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United States District Court,
S.D. Mississippi,
Jackson Division.
DOLGENCORP INC., Dollar General Corporation and Dale Townsend, Plaintiffs
v.
The MISSISSIPPI BAND OF CHOCTAW INDIANS, The Tribal Court of the Mississippi Band of Choctaw Indians, The Honorable Christopher A. Collins (In his Official Capacity), and John Doe, A Minor, By and through his Parents and Next Friends John Doe, Sr. and Jane Doe, Defendants.

Civil Action No. 4:08CV22TSL–FKB.
Dec. 21, 2011.
Edward F. Harold, Fisher & Phillips, LLP, New Orleans, LA, for Plaintiffs.

Carl Bryant Rogers, Van Amberg, Rogers, Yepa, Abeita and Gomez, LLP, Santa Fe, NM, Donald L. Kilgore, Mississippi Band of Choctaw Indians, Choctaw, MS, Brian D. Dover, Brian D. Dover, Attorney, Jonesboro, AR, for Defendants.
MEMORANDUM OPINION AND ORDER
TOM S. LEE, District Judge.

*1 This cause is before the court on the motion of plaintiffs Dolgencorp Inc. and Dollar General Corporation (Dolgen) for summary judgment pursuant to Rule 56 of the Federal Rules of Civil Procedure , and the separate cross-motions of defendants The Mississippi Bank of Choctaw Indians, The Tribal Court of the Mississippi Bank of Choctaw Indians and the Honorable Christopher A. Collins (in his official capacity) (collectively the Tribal defendants), and of John Doe, a minor, by and through his parents and next friends, for summary judgment. The court, having considered the memoranda of authorities, together with attachments, submitted by the parties, concludes that Dollar General's motion should be denied, and the cross-motions of defendants granted.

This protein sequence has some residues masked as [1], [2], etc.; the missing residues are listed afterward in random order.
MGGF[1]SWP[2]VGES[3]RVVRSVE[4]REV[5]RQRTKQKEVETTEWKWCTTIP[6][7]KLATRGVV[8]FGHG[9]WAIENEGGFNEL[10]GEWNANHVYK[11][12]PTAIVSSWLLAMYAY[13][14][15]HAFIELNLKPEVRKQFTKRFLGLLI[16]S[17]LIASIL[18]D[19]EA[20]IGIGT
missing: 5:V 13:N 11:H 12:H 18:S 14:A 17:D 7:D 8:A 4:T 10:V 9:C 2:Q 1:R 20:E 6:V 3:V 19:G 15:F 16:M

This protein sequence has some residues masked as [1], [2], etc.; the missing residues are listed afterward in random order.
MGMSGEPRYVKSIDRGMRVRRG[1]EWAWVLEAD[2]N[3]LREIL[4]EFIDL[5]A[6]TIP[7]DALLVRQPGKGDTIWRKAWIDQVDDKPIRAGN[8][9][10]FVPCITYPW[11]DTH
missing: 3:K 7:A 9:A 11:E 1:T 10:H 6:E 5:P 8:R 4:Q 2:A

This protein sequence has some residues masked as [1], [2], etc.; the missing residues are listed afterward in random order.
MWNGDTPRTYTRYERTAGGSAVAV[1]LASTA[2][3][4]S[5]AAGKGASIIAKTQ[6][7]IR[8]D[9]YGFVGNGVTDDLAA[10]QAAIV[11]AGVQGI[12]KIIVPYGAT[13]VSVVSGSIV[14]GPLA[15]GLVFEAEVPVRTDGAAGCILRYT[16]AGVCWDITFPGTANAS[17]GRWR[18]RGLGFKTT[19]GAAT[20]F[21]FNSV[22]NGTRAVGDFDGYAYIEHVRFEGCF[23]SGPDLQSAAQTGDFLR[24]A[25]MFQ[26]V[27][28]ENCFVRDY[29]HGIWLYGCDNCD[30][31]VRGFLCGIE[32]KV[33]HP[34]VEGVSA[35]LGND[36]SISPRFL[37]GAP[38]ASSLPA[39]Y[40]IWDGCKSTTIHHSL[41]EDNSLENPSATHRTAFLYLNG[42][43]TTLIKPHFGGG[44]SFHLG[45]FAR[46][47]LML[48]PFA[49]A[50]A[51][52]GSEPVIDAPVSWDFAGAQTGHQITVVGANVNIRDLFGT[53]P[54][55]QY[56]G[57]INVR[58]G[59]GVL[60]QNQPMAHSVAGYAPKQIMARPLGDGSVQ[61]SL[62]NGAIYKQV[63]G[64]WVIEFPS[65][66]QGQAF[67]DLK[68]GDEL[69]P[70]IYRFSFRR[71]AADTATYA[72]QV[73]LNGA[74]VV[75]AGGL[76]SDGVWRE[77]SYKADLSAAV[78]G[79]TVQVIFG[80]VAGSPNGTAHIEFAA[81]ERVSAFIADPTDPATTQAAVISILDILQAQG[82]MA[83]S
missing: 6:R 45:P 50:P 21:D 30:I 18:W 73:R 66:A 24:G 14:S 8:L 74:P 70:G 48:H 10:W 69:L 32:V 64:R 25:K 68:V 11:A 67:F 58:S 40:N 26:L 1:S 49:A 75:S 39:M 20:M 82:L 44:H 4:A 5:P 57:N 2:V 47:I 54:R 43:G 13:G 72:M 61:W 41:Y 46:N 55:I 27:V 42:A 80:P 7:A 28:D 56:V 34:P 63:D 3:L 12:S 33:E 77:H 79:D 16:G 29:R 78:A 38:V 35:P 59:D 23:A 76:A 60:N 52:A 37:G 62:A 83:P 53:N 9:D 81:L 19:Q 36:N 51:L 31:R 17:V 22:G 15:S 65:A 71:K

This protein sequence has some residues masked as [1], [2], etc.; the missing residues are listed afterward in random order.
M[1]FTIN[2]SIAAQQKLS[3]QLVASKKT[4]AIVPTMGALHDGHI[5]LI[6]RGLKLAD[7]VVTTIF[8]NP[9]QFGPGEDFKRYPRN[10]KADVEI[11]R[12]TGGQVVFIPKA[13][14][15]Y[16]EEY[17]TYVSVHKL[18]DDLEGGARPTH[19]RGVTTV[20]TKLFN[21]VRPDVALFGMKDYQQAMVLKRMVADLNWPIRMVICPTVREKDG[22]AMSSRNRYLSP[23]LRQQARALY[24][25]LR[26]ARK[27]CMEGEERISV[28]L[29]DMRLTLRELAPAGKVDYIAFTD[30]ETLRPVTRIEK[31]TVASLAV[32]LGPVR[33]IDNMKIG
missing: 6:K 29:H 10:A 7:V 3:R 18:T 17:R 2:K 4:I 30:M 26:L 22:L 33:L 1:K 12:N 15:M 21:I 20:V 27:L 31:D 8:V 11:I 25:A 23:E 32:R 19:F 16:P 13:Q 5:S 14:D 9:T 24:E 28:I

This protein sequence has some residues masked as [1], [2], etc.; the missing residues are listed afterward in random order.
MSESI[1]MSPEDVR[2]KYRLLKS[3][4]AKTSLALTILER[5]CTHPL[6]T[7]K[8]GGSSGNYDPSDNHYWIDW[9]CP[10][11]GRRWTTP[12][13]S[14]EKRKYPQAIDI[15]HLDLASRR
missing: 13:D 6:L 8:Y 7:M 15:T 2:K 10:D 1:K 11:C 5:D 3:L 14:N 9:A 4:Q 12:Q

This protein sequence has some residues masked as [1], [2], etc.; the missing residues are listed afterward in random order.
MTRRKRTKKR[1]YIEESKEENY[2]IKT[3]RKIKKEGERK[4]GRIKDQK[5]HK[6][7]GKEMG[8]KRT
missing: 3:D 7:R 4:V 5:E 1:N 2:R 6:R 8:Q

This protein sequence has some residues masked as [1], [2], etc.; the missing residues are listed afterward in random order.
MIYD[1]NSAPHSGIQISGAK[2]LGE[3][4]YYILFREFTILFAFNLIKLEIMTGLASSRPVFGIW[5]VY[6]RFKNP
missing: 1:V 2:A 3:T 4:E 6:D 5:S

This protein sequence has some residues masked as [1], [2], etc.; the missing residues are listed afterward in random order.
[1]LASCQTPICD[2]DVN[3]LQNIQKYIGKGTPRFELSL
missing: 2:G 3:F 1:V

Plaintiff Dolgen operates a Dollar General store on trust land on the Choctaw Indian Reservation in Choctaw, Mississippi. Dolgen occupies the premises pursuant to a lease agreement with the Mississippi Band of Choctaw Indians (the Tribe) and a business license issued by the Tribe. At all relevant times, Dale Townsend was employed as a store manager. According to defendants, in 2003, defendant John Doe, a minor tribe member, was molested by Townsend during a time when Doe was assigned to work at the Dollar General store as part of the Tribe's Youth Opportunity Program (TYOP), a work experience program run by the Tribe pursuant to which tribal youth were placed with local businesses to gain work experience. Doe and his parents filed suit in Choctaw Tribal court against Townsend, and against Dolgen, seeking actual and punitive damages. In that action, they seek to hold Dolgen vicariously liable for Townsend's actions and directly liable for its own alleged negligence in the hiring, training and supervision of Townsend.